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1973

Supreme Court Rules Against Irene Murdoch in Family Property Case

1973

Irene Murdoch goes to court arguing that as a farm woman, in a divorce, she should be entitled to financial recognition of her contribution to the farm economy. In 1973, The Supreme Court rules that the farm belongs to her husband. Married women were entitled to support during marriage and maintenance after marriage breakup in return for domestic duties and sexual availability, but were not recognised as making an economic contribution to family property. The outcry against this decision played a role in the 1977 reforms to matrimonial property laws which recognise the economic contribution of women’s domestic labour.

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1975

First! Rosemary Brown runs for leadership of the New Democratic Party

1975

Rosemary Brown challenges barriers when she becomes  the first woman and the first Black person to contest the leadership of a national political party. First elected in 1972 as a Member of the Legislative Assembly (MLA) in British Columbia, Brown runs a  strong campaign to head the federal  New Democratic Party in 1975, coming in a close second to Ed…

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1975

International Women’s Year

1975

The United Nations designates 1975 as International Women’s Year (Resolution No. 3275 of the General Assembly of the United Nations) to “promote equality between men and women” and to emphasize “women’s responsibility and important role in economic, social and cultural development at the national, regional and international levels” of society. The first UN conference on women is held in Mexico, 19 June -2 July 1975. Canada was a signatory so obliged to carry out the terms of the resolution. The federal government recognized International Women’s Year with a campaign called “Why Not?” and allocated $5 million for five regional conferences. Doris…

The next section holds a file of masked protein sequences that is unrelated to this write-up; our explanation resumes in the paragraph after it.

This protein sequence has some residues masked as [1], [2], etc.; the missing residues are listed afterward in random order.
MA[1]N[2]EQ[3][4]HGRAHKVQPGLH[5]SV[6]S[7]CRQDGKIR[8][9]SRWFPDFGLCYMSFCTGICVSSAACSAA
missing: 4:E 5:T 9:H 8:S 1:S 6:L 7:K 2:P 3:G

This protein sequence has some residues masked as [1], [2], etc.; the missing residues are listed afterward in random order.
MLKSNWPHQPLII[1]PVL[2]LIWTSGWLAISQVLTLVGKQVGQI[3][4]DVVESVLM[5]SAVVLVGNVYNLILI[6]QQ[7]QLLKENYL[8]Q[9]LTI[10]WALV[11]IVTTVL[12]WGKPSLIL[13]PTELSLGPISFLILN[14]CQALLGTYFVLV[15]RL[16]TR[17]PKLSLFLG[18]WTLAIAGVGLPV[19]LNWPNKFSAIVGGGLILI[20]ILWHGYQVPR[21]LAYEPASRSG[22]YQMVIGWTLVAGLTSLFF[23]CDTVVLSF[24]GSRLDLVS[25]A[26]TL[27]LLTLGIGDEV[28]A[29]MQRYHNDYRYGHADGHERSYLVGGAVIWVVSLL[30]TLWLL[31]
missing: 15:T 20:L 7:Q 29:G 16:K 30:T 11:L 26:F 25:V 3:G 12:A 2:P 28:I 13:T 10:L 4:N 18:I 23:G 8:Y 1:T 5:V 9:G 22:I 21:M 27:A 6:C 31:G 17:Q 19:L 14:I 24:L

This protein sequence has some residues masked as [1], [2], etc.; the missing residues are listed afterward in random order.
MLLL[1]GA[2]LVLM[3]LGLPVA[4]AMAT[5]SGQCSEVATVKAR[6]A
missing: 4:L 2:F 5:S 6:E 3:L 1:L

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1977

Sandra Lovelace appeals against the injustice of Canada’s Indian Act

1977

Sandra Lovelace, an aboriginal woman from Tobique Reserve in New Brunswick, appeals to the United Nations Human Rights Commission in 1977 against the injustice of Canada’s Indian Act which gave native status through the male head of the household. Lovelace lost her Native status when she married a white man. In 1979, the UNHRC asked the Canadian Government for information pertaining to the Lovelace case. The government ignored the request so Tobique women organised the Native Women’s Walk. The UNHRC ruled in Lovelace’s favour in July 1981, finding Canada in violation of the International Covenant on Civil and Political Rights. The law was changed in 1985, but it took ten years for Lovelace to recover her status. During the program Our Native Land: Native women fight for equal rights which aired on CBC in 1985, Sandra Lovelace talked about being labelled a “troublemaker.” In 2005, Sandra Lovelace Nicholas became the first Indigenous woman appointed to the Senate.

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1978

Take Back the Night March

1978

The first Take Back the Night Marches are organized in cities across the country to protest rape and other forms of sexual violence against women and to reclaim the streets. The Vancouver march in 1978  was organized by an ad hoc group known as the “Fly-by-Night” collective on unceded Coast Salish Territory.  In 1981, The Canadian Association of Sexual Assault Centres declared that Take Back the Night marches would be held on the third Friday in September so women would be marching on the same night all across Canada .

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1978

Wives Supporting the INCO Strikers, September 1978- June 1979

1978

Wives Supporting the INCO Strikers, September 1978- June 1979

As part of a bitter eight and a half month long strike (15 September 1978 – 7 June 1979) by United Steelworkers Local 6500 at INCO, women in the Sudbury community organise Wives Supporting the Strike. They build support around the country that brings together unions and feminist groups. Wives Supporting the Strike also provide practical support in their community, including a…